PROGRESS AND CHALLENGES
There has never been a better time to invest based on environmental, social and governance principles. Institutional asset owners are benefiting from a menu of ESG strategies, products and capabilities that is bigger than ever before. Innovation by asset managers and increased regulatory pressure is driving ESG investing forward.
Most asset owners, 85%, believe that ESG factors are material to investment policy, while 70% say ESG factors have become more material in the last five years, according to the Voice of the Asset Owner survey from Morningstar Indexes and Sustainalytics this year. Yet the survey also revealed that ESG implementation remains a slow process: Only 29% of asset owners said they use ESG factors for more than half their total portfolio.
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It’s about performance
The biggest concern of asset owners continues to be the bottom line, said Christopher McKnett, co-head of sustainable investing at Allspring Global Investments. “It’s always about performance. From our perspective, given some of the equity market rotation that we’ve seen over the last 12 to 18 months, with value doing better than growth and the strong performance of energy, investors want to know how that affects performance today and what it means for the future,” he said.
But investing for ESG and the energy transition from fossil fuels to a net-zero economy isn’t an and/or proposition, McKnett added, referring to the United Nations-led goal of moving to eliminate greenhouse gas emissions. “We think it’s an ‘and,’ not an ‘or,’ because solving for energy security can often take you toward a more diversified energy mix and, ultimately, away from more potentially volatile fossil fuels.”
Asset owners’ concerns with ESG adoption aren’t limited to performance, though. McKnett pointed to what he calls the authenticity issue. “Our institutional clients are doing deeper diligence on [asset managers] than they ever have before,” he noted. “When I started in the asset management business years ago, it was ‘Tell me what you do.’ Now it’s ‘Tell me and show me, and back it up with examples A, B and C.’”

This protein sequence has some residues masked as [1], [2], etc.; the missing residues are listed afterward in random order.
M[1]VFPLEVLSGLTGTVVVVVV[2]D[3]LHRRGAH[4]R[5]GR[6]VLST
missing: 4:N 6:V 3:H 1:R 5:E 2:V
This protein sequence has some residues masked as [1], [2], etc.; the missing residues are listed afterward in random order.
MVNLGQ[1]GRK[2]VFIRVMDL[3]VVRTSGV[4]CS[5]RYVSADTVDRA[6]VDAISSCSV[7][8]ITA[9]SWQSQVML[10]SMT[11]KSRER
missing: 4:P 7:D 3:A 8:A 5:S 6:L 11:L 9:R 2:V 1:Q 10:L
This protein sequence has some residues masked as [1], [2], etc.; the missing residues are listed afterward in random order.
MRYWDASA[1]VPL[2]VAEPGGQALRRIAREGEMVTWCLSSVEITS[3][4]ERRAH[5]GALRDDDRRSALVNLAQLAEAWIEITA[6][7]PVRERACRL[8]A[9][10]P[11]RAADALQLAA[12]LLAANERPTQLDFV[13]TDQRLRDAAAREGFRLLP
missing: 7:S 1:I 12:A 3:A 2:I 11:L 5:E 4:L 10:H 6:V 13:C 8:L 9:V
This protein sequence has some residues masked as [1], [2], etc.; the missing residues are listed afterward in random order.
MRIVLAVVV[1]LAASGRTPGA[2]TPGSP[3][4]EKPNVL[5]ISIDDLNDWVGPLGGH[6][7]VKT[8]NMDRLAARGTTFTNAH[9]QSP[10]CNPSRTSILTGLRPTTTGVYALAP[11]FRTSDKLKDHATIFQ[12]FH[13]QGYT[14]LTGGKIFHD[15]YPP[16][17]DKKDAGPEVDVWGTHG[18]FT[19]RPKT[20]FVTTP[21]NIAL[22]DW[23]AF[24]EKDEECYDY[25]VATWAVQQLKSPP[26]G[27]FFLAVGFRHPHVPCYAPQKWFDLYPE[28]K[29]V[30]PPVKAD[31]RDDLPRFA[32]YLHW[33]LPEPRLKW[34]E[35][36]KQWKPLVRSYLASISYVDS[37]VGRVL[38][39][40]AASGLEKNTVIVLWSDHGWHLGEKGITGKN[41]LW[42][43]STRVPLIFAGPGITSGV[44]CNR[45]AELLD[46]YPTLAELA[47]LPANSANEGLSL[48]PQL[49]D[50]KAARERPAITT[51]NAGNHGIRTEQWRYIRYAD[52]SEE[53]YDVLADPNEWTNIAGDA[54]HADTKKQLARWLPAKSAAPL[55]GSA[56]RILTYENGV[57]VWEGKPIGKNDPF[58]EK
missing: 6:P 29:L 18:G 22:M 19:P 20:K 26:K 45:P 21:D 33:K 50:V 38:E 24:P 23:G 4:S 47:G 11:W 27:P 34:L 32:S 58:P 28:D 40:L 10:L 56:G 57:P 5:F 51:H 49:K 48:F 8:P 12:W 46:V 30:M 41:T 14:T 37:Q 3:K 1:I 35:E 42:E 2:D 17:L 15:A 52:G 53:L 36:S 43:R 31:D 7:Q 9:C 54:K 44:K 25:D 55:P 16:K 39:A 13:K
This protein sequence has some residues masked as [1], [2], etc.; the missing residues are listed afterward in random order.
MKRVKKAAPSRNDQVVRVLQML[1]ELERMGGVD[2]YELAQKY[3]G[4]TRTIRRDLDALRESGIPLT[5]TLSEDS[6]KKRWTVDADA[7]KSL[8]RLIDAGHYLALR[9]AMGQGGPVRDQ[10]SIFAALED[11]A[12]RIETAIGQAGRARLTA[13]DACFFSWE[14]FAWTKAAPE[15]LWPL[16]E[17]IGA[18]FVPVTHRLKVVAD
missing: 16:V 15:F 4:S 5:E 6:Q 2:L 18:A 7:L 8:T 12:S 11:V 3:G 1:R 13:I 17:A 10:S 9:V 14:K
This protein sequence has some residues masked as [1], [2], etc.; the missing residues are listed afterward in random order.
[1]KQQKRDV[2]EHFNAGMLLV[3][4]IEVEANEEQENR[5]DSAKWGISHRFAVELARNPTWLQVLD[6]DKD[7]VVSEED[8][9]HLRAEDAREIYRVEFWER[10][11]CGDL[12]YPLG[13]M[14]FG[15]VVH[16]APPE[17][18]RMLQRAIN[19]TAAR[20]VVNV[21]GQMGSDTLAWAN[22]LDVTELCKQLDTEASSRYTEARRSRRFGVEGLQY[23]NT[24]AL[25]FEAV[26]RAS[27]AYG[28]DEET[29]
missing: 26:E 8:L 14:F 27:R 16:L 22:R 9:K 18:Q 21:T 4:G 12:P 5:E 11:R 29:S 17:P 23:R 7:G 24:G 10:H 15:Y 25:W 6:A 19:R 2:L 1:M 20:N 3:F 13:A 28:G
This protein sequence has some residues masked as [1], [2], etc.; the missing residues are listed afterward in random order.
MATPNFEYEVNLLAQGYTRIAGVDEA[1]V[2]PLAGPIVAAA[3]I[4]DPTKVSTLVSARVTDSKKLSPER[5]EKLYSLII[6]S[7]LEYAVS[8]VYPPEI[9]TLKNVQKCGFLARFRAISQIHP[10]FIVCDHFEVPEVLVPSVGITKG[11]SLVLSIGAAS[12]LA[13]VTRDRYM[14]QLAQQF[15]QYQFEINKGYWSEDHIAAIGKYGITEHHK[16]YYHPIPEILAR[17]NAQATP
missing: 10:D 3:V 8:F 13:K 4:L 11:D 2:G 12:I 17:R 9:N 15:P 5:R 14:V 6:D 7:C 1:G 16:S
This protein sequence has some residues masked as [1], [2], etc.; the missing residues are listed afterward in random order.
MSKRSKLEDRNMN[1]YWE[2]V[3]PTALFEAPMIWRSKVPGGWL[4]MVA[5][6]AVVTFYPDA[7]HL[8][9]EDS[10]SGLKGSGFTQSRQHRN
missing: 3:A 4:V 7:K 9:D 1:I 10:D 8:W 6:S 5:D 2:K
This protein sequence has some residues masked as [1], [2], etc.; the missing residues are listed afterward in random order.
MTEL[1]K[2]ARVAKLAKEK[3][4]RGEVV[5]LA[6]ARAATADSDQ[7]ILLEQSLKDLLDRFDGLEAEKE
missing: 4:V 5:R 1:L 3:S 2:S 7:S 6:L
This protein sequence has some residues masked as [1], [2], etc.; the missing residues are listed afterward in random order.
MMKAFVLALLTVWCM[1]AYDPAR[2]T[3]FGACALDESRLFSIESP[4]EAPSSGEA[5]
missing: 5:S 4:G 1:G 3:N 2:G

Meeting specific targets
Customization is often needed to effectively deliver the ESG integration that plan sponsors seek for their particular portfolio objectives. But often there isn’t enough customization available, according to Gareth Shepherd, portfolio manager at Voya Investment Management and co-head of the Voya Machine Intelligence team.
“In our meetings with asset allocators,” Shepherd said, “we hear a lot of desire to move away from plain-vanilla or look-alike strategies that just mirror the same thing, be it ESG leaders or highly rated ESG companies. Sponsors want to move to a differentiated set of offerings. They’re in a bind because when they look to see what’s available, there isn’t necessarily the customization they need to meet their ESG requirements. This is an unmet source of demand that investment managers need to step up and deliver on.”
His team has built an innovative and flexible quantitative investment approach that uses machine learning, among other artificial intelligence tools, for its ESG-integrated solutions.
Need for clarity
Conversations can come back to the basics, where plan sponsors often are not sure about what ESG investing is, said Claudia Wearmouth, managing director and global head of responsible investment at Columbia Threadneedle Investments. “We see a huge amount of confusion about ESG. The onus is on asset managers to be really clear about the strategies they provide and if and how those strategies address ESG. The biggest confusion seems to be around assessing ESG risks and opportunities at a stock level for mainstream strategies that don’t have a specific ESG objective or sustainable mandate. Managers need to be transparent and clear about their investment-research process and active ownership, and what they actually do to take into account material ESG risks and opportunities.”
“Sometimes asset owners who are confused say they want non-ESG funds, which is like saying, ‘I’m not prepared to think about aspects that could represent a material risk to a company,’” Wearmouth pointed out. “Managers need to explain that ESG risks exist even in portfolios that aren’t specifically focused on ESG.”
Columbia Threadneedle offers mainstream strategies that can include sustainable mandates across asset classes, as well as sustainable strategies designed for different objectives of asset owners, she said.
Demand for standardization